Annual Report: Uganda 2005

May 28, 2005

Annual Report: Uganda 2005

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  • In February the LRA attacked Barlonyo Internally Displaced People Camp in Lira District, killing over 200 people. President Museveni visited the district and apologized for the lack of protection provided by the Uganda People’s Defence Force (UPDF).

From July onwards, UPDF military interventions in Sudan and LRA defections led to a downturn in LRA attacks. The government renewed the Amnesty Act for a further three months in August. The Act offered full pardon for those involved in insurgency who abandoned acts of rebellion. In August President Museveni reversed the government’s previous position of excluding the LRA leadership from possible pardon by declaring that Joseph Kony, leader of the LRA, had only one chance to seek amnesty.

On 14 November President Museveni ordered a seven-day ceasefire, suspending UPDF operations in a limited area of Acholi region to allow the LRA leadership to meet in an effort to end hostilities. The peace initiative was apparently instigated by Betty Bigombe, former Minister of State in charge of the pacification of northern Uganda.The ceasefire was renewed on several occasions until the end of the year.

Referral to the International Criminal Court

In January the Prosecutor of the ICC announced that he would take steps to investigate and prosecute war crimes and crimes against humanity committed in the conflict in northern Uganda. This followed a request from the Ugandan government at the end of 2003 for the ICC to investigate crimes committed by the LRA. In July the ICC Prosecutor indicated that he would investigate crimes by both the LRA and government forces. The government pledged its support for the ICC investigations and published the International Criminal Court Bill to implement the ICC Statute in domestic law. The Bill had not been enacted by the end of 2004.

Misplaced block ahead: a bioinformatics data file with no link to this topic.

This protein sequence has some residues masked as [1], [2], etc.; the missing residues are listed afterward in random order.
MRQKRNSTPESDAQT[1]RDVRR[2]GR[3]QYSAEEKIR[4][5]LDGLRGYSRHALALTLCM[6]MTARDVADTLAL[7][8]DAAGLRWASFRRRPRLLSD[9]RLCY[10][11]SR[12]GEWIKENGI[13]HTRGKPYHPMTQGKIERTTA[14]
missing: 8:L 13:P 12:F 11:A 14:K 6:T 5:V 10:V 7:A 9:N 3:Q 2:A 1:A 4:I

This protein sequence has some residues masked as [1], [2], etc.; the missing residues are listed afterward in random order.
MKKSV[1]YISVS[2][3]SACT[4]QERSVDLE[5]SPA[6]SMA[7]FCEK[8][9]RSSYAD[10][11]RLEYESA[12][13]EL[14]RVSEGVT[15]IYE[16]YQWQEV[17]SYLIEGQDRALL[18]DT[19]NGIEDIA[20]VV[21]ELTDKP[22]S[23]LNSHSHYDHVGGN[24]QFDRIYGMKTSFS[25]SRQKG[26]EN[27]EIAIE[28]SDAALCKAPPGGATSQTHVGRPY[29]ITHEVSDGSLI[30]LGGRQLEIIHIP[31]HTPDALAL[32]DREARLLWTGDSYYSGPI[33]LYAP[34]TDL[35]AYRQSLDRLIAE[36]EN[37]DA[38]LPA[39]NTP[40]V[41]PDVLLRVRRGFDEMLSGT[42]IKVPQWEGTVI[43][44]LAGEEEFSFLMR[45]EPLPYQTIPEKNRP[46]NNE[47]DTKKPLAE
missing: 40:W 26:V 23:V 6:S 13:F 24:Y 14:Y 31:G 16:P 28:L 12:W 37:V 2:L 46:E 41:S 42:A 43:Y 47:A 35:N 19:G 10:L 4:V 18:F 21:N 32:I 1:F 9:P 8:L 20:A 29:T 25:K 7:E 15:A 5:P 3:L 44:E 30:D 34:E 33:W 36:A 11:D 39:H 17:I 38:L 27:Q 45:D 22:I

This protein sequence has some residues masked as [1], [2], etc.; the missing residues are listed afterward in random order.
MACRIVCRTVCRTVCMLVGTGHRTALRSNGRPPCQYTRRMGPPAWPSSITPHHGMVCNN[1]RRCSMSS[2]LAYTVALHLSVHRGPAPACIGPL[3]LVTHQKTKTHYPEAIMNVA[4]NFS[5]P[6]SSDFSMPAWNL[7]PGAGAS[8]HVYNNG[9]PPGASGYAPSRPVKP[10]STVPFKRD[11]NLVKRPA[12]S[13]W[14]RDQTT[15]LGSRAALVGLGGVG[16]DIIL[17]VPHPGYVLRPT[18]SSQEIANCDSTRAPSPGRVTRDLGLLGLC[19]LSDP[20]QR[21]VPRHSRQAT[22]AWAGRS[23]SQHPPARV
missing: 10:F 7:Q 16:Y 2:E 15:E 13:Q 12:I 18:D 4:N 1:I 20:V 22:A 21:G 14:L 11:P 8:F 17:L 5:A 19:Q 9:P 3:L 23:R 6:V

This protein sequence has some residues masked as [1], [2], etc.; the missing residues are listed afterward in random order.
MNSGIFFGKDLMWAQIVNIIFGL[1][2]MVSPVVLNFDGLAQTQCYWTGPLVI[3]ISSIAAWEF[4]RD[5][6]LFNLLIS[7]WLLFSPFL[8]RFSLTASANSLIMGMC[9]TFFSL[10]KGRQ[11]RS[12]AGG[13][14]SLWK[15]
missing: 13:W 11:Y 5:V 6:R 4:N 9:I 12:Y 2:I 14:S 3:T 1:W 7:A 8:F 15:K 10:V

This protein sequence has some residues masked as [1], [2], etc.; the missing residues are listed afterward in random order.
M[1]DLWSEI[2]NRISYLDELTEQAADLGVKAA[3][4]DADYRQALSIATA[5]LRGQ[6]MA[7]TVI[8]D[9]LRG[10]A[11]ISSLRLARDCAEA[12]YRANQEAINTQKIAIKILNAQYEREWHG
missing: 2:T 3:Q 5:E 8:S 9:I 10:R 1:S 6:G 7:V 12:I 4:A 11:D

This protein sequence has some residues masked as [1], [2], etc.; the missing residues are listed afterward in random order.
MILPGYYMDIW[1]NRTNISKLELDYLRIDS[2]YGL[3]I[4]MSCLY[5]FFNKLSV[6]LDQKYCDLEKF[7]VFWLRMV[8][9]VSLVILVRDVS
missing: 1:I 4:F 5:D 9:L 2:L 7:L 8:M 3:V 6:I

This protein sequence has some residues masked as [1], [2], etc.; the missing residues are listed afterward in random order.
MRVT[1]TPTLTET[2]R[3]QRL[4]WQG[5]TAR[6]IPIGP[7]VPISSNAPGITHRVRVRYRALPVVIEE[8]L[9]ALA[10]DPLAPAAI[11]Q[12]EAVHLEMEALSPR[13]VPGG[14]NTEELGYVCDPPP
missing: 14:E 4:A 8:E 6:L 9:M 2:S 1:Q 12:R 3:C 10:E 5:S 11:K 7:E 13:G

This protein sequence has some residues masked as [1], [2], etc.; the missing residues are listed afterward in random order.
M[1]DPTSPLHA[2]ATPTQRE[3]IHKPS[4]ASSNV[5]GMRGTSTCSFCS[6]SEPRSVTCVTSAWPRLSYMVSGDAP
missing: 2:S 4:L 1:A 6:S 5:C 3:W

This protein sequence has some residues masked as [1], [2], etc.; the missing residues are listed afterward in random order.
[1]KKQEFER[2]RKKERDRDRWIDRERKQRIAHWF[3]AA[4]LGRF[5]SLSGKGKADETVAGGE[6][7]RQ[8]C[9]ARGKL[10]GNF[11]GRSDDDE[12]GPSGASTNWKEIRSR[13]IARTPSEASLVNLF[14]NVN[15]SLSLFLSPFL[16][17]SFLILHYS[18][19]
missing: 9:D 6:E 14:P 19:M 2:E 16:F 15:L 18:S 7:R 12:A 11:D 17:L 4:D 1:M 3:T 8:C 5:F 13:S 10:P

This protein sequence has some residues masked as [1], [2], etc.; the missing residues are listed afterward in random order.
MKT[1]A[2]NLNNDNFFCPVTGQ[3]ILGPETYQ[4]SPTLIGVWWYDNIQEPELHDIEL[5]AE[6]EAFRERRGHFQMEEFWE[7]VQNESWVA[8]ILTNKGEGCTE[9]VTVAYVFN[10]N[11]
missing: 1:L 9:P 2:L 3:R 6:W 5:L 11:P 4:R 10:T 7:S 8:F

In November, during government efforts to resolve the conflict, officials announced that if leaders of the LRA were to stop fighting and engage in internal reconciliation mechanisms, the state could withdraw its case from the ICC. However, there is no evidence that once a state party has referred a situation to the ICC that it can “withdraw” the referral.

Violence against women

Reports of rape, including of young girls, were widespread and appeared to be on the increase. In Kabarole, in the west, 54 children were reportedly raped in the first quarter of 2004. In Gulu, the figure rose from 55 in August to 65 in September. Between January and June, 320 child rape cases were reported in the southern area in the districts of Rakai, Kalangala, Masaka and Sembalule, and 682 in Kampala, compared to 437 for the same period in 2003. Nearly half those facing capital charges were accused of raping children.

Support services remained inadequate, and in the absence of appropriate medication, the population, especially children and women, was highly vulnerable to sexually transmitted infections, including HIV/AIDS.


Reports of torture by law enforcement officers, security agents and the army persisted. Torture continued to be used to extract confessions and as a means of punishment.

  • In April, a survivor of torture by security agents of the Chieftaincy of Military Intelligence was awarded financial compensation by the Uganda Human Rights Commission. The Commission held the government liable for violating the survivor’s rights to liberty and protection from torture and ill-treatment. The government had not settled the award by the end of 2004.

Freedom of expression

Freedom of expression in the media continued to be under serious attack.